• Power/PerformanceSo, what about the new fuel-injected 411cc motor? Granted, it’s not the most cutting edge or highest output thumper available. That said, the newly fuel-injected motor sports a 9.5:1 compression ratio and will get you up to speed quickly enough to be safe on most North American roads. Many of the complaints are about the first generation’s carburetion and adopting fuel injection has resolved many of those issues.
Power output alone is not what makes a good engine. Properly mating the transmission with available power goes a long way in getting the most from your output. The five-speed transmission does this very well and can sustain a 65 to 70 mph cruising quite comfortably. However, it would certainly be nice to have a sixth gear.
Pradeep Mathew, head designer of the Himalayan, flew in from India to answer technical questions. He stated that in India a sixth gear is not necessary, and that in many parts of the world the roads are not well maintained, and speeds remain relatively low. Nevertheless, in current form I do not think many, especially new riders, would complain. Its "easy-to-live-with" performance will no doubt contribute to its reliability and affordability.
The new counter-balanced motor spins up fast and is arguably smoother than the DRZ400’s mill. It’s so smooth that you can hit your rev limiter in first gear without knowing it. Peak 24.5 hp comes at the 6,500-rpm red line, and 24.6 ft.-lbs. of torque reaches its apex at around 4,200 rpm. You end up playing between 3,000 rpm and red line so there’s never really a shortage of power in most riding conditions.
“Yes, we include the centerstand as a standard feature because people may need to service a bike on the road.”—Pradeep Mathew, Royal Enfield Himalayan Project Lead
Shifting has greatly improved over Royal Enfields of yore. The gears were easy to find and slipped into place nicely. Neutral was occasionally a bit tricky to find on my test bike, but it was no big deal and may have been that I was not yet familiar with the bike’s quirks.
Braking is an uncomplicated affair thanks to the standard braided stainless brake lines. ABS is not yet available in North America but is in other markets. If you’d like to see the Himalayan with other options like ABS option, we encourage you to contact them directly and share your ideas.
• SummaryWith any unfamiliar brand there’s invariably going to be social media haters who nitpick. This type of criticism may be contributing to what’s “wrong” with the current North American motorcycle market. Fortunately, neither ADVMoto or Royal Enfield believe most riders are like that.
For years new and experienced riders alike have appreciated simple, fun, friendly and affordable bikes; but their voices often seem to go unheard. The quest for bigger, faster, ultimately more expensive and complicated machines have left many without new bike purchasing options, only driving them to a second-hand market. It’s therefore no mystery as to why new bike sales are down in some markets—a statistic that’s curable by making, selling and promoting what people actually want to buy.
Royal Enfield clearly wants to spread roots in this underserved midsize segment. Royal Enfield North America President, Rod Copes, has 20 years of experience at Harley Davidson and fully understands that the Himalayan doesn’t have to be a bike meant to replace what you already have in the stable, but add to it. Old or young, new or experienced riders can find something to like about the new Himalayan, and at the $4,500 price point, it’s very strong competition to both new and used models.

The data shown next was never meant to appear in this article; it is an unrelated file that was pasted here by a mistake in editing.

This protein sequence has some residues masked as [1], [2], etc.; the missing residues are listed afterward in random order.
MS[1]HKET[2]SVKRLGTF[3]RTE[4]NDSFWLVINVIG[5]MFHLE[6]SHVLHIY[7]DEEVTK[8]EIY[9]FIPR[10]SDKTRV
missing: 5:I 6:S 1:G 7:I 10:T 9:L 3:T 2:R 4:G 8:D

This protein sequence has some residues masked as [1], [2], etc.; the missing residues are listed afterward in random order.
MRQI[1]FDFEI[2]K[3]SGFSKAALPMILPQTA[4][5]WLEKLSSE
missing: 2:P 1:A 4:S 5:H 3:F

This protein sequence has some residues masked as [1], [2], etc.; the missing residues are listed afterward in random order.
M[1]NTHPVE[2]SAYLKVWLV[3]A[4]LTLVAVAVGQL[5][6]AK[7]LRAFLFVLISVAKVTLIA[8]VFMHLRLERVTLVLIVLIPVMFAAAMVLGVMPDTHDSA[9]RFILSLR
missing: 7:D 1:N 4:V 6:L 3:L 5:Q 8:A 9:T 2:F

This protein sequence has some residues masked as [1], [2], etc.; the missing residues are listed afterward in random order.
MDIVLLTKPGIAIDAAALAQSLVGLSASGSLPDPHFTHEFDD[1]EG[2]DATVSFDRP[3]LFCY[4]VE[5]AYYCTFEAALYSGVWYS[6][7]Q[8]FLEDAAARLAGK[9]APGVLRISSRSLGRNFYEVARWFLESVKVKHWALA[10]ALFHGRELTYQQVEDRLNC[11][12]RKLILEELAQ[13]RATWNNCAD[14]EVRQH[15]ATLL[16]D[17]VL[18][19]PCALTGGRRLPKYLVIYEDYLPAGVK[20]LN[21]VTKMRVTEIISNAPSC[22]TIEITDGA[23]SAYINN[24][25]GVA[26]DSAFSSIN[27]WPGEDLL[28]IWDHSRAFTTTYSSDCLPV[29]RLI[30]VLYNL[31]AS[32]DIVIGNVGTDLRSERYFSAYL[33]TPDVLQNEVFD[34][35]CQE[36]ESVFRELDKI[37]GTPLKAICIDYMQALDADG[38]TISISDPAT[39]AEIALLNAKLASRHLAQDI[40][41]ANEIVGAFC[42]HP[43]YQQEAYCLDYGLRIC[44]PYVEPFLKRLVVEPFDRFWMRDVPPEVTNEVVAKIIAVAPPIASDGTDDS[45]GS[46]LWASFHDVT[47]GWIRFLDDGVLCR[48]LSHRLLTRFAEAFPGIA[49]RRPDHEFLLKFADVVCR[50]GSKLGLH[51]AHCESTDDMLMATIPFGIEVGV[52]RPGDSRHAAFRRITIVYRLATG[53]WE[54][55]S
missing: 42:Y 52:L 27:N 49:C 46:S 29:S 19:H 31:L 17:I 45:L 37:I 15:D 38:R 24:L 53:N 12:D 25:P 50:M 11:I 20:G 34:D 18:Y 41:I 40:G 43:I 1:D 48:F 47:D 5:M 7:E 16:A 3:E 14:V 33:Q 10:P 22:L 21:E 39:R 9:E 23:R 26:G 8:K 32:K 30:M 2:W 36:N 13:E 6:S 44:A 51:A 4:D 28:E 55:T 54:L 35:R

“With Royal Enfield as a brand, it’s not about the transaction, and it’s not about ‘Buy our motorcycle and we’re done with you.’ We want to keep that customer in our family forever and we’ve adopted that philosophy here in the U.S. We want every single customer to know we appreciate them. We wouldn’t be anything without our customers.”—Bree Poland, Royal Enfield America Senior Marketing Manager
Even better, Royal Enfield is willing to put their money where their mouth is by offering a two-year unlimited mileage warranty on both parts and labor. Some of this confidence has come from their new manufacturing workflow process which, unlike many other brands, assembles and inspects bikes at a central warehouse/distribution center before being shipped to dealers. This process alone has dramatically reduced the amount of quality control complaints in North America.
Royal Enfield’s new Himalayan goes a long way in making adventure accessible, practical, easily affordable and fun for a wider range of riders. For the cost of more expensive bikes, you could get a Himalayan, some kit and upgrades while still have several thousand left over to finance an adventure.
When you add up the highly improved build quality, versatility, unique styling, comfortable geometry, capable suspension, off-road sized wheels and aggressive warranty—all for under $5,000—there’s not much left but to try one out for yourself. It may be the best new bike value on the market. While not a perfect bike, it's much like many adventure riders: already very cpapable with plenty of room to grow! RoyalEnfield.com/USA
• 2018 Royal Enfield Himalayan Specs
Suspension (front): Telescopic 41mm forks, 7.9 in. (200mm) travel
Suspension (rear): Monoshock; 7.1 in. (180mm) travel, preload adjustable
Seat Height: 31.5 in. (29.9 in. w/ low saddle option)
Ground Clearance: 9 in.
Wet Weight: 401 lbs.
Tires (front): 90/90-21
Tires (rear): 120/90-17
Brakes (front): 300mm single disc, 2-piston floating caliper
Brakes (rear): 240mm single disc, single piston floating caliper
Alternator Output: 220 Watts
Engine Type: Single cylinder, air-cooled, 4 stroke, SOHC
Max. Power Output: 24.5 BHP @ 6500 RPM
Max. Torque: 26 ft-lbs @ 4200 RPM
Fuel System: Fuel injected
Fuel Capacity: 4 gal
Fuel Efficiency: 70 MPG (estimated)
Gearbox: 5 speed
Colors: Snow and Granite